A flurry of new initiatives by software vendors suggests that full-featured, customizable ERP might be moving more decisively into the cloud, providing new Software as a Service (SaaS) ERP deployment options to manufacturers, a segment that has been largely bypassed by the cloud computing juggernaut. Some manufacturers report they are enthusiastic about using the technology to extend ERP to remote locations.
The June 16 announcement of Indianapolis-based Consona’s acquisition of Compiere, a San Mateo, Calif., maker of SaaS ERP and customer relationship management (CRM) applications, is the latest example of an on-premise ERP vendor making a major investment in cloud computing. Two weeks earlier, San Mateo-based SaaS vendor NetSuite announced its new Manufacturing Edition, a consolidation and upgrade of a previous offering that paired materials requirements planning (MRP) from Rootstock Software with NetSuite OneWorld ERP. The new version targets midsized global manufacturers that need to run ERP across multiple locations, NetSuite said. Next month, SAP plans to release major enhancements to its Business ByDesign on-demand ERP for small and midsized manufacturers.
SaaS ERP potential expands across manufacturing?
Until recently, SaaS ERP was mostly limited to light manufacturing and distribution deployments, but that appears to be changing, according to analysts. “Companies like Plex, NetSuite, Rootstock, and Epicor have shown that manufacturing in the cloud can be not only cost effective but also advantageous,” said Ray Wang, partner for enterprise strategy at Altimeter Group, also in San Mateo. "Case studies from these SaaS ERP vendors have started to show others that this is now a viable deployment option."
But Wang said SaaS ERP vendors must address shortcomings in master data management, business intelligence, and mobile devices to make their products more viable as replacements for on-premise ERP.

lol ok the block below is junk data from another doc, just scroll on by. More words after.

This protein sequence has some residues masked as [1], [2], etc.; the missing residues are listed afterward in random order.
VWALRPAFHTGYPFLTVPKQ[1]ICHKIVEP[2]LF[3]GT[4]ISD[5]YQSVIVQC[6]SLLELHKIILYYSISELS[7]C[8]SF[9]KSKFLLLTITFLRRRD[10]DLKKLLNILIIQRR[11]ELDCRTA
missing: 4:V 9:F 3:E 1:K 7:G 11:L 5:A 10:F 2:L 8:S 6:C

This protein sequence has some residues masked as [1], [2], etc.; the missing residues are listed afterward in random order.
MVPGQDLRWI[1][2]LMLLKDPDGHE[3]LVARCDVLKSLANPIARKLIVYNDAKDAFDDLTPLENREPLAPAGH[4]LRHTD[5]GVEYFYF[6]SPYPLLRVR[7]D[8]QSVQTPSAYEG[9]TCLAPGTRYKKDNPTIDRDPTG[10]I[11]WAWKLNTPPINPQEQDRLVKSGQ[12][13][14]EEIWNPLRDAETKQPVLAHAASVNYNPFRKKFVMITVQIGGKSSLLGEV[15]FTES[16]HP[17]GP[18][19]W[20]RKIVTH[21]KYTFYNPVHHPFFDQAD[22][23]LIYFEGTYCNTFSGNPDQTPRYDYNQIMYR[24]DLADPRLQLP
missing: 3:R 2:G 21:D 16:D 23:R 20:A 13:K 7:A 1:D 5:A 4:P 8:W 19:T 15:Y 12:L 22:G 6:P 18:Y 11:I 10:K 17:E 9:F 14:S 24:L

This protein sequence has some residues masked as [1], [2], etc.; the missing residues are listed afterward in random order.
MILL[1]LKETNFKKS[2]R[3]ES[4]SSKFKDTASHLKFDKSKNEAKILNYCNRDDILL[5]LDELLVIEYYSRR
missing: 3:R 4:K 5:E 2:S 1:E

The Consona and NetSuite news signals that true ERP has finally arrived in a market where SaaS deployments were mostly limited to supply chain and CRM, said China Martens, senior software analyst at the 451 Group. “Now, financials and accounting are where people are moving more and more,” Martens said.
Jeff Tognoni, Consona’s chief executive officer, said Consona plans to beef up the manufacturing features in Compiere, which he described as distribution-oriented ERP with manufacturing features that are “not anywhere as deep” as those in Consona’s product, Intuitive. “We’re [never] going to stop having an on-premise version,” Tognoni said, adding that Consona will probably release cloud versions of Intuitive and Made2Manage, an ERP system for custom manufacturers, in the next year or two.
One Intuitive user expressed interest in a cloud computing option. “If they can take the existing flexibility of our on-premise ERP software and make it cloud based, that would be a great performance boon for us, for both our remote users and remote offices,” said Craig Cormier, IT manager at Anderson Power Products, a manufacturer of high-power electrical connectors in Sterling, Mass. “Currently, we’ve only implemented SaaS for our email filtering and journaling. We haven’t seriously looked at it for any other purposes.” Cormier said he would only consider a complete SaaS version and would test it in parallel with the on-premise version.
SaaS ERP challenged by customization, upgrade issues of manufacturers